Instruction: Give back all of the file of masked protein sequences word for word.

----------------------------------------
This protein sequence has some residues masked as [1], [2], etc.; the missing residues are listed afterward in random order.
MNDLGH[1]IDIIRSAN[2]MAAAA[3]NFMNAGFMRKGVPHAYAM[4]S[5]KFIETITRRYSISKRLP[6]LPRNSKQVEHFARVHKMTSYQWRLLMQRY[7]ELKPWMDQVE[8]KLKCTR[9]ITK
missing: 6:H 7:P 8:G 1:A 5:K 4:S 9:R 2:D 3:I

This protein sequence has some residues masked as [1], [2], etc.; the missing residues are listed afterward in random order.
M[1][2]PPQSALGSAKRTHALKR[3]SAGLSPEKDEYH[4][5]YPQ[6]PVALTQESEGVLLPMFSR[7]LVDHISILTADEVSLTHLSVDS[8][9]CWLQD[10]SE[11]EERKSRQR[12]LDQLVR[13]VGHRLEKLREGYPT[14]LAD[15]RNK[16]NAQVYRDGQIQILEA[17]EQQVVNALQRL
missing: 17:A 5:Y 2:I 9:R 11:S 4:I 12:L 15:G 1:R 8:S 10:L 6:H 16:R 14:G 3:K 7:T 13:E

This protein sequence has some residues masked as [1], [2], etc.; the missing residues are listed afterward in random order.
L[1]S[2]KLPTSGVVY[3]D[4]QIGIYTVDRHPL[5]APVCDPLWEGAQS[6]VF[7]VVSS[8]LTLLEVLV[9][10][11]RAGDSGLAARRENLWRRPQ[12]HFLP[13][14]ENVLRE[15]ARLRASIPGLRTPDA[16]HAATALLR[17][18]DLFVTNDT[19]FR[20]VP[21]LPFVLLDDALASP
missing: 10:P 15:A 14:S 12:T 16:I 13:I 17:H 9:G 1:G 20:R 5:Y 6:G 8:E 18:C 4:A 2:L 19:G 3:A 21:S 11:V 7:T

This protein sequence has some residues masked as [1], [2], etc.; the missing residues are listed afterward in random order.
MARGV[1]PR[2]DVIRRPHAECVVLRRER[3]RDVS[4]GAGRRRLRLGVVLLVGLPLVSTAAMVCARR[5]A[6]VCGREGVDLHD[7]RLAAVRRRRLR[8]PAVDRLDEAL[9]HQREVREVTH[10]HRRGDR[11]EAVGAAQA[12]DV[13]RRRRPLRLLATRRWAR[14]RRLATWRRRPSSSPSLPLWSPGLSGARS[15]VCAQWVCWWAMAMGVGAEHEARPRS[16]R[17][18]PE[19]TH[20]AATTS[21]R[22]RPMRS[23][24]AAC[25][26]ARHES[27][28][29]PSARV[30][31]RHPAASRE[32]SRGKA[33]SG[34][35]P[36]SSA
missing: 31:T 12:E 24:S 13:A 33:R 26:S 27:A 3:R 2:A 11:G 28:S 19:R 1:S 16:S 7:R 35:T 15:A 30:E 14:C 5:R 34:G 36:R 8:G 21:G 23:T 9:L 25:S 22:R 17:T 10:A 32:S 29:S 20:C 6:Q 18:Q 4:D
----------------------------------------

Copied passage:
This protein sequence has some residues masked as [1], [2], etc.; the missing residues are listed afterward in random order.
MNDLGH[1]IDIIRSAN[2]MAAAA[3]NFMNAGFMRKGVPHAYAM[4]S[5]KFIETITRRYSISKRLP[6]LPRNSKQVEHFARVHKMTSYQWRLLMQRY[7]ELKPWMDQVE[8]KLKCTR[9]ITK
missing: 6:H 7:P 8:G 1:A 5:K 4:S 9:R 2:D 3:I

This protein sequence has some residues masked as [1], [2], etc.; the missing residues are listed afterward in random order.
M[1][2]PPQSALGSAKRTHALKR[3]SAGLSPEKDEYH[4][5]YPQ[6]PVALTQESEGVLLPMFSR[7]LVDHISILTADEVSLTHLSVDS[8][9]CWLQD[10]SE[11]EERKSRQR[12]LDQLVR[13]VGHRLEKLREGYPT[14]LAD[15]RNK[16]NAQVYRDGQIQILEA[17]EQQVVNALQRL
missing: 17:A 5:Y 2:I 9:R 11:S 4:I 12:L 15:G 1:R 8:S 10:L 6:H 16:R 14:G 3:K 7:T 13:E

This protein sequence has some residues masked as [1], [2], etc.; the missing residues are listed afterward in random order.
L[1]S[2]KLPTSGVVY[3]D[4]QIGIYTVDRHPL[5]APVCDPLWEGAQS[6]VF[7]VVSS[8]LTLLEVLV[9][10][11]RAGDSGLAARRENLWRRPQ[12]HFLP[13][14]ENVLRE[15]ARLRASIPGLRTPDA[16]HAATALLR[17][18]DLFVTNDT[19]FR[20]VP[21]LPFVLLDDALASP
missing: 10:P 15:A 14:S 12:T 16:I 13:I 17:H 9:G 1:G 20:R 5:Y 6:G 8:E 18:C 4:A 2:L 19:G 3:A 21:S 11:V 7:T

This protein sequence has some residues masked as [1], [2], etc.; the missing residues are listed afterward in random order.
MARGV[1]PR[2]DVIRRPHAECVVLRRER[3]RDVS[4]GAGRRRLRLGVVLLVGLPLVSTAAMVCARR[5]A[6]VCGREGVDLHD[7]RLAAVRRRRLR[8]PAVDRLDEAL[9]HQREVREVTH[10]HRRGDR[11]EAVGAAQA[12]DV[13]RRRRPLRLLATRRWAR[14]RRLATWRRRPSSSPSLPLWSPGLSGARS[15]VCAQWVCWWAMAMGVGAEHEARPRS[16]R[17][18]PE[19]TH[20]AATTS[21]R[22]RPMRS[23][24]AAC[25][26]ARHES[27][28][29]PSARV[30][31]RHPAASRE[32]SRGKA[33]SG[34][35]P[36]SSA
missing: 31:T 12:E 24:S 13:A 33:R 26:S 27:A 3:R 2:A 11:G 28:S 19:R 1:S 16:S 7:R 35:T 15:A 30:E 14:C 5:R 34:G 36:R 8:G 21:G 23:T 9:L 25:S 22:R 17:T 10:A 32:S 29:S 20:C 6:Q 18:Q 4:D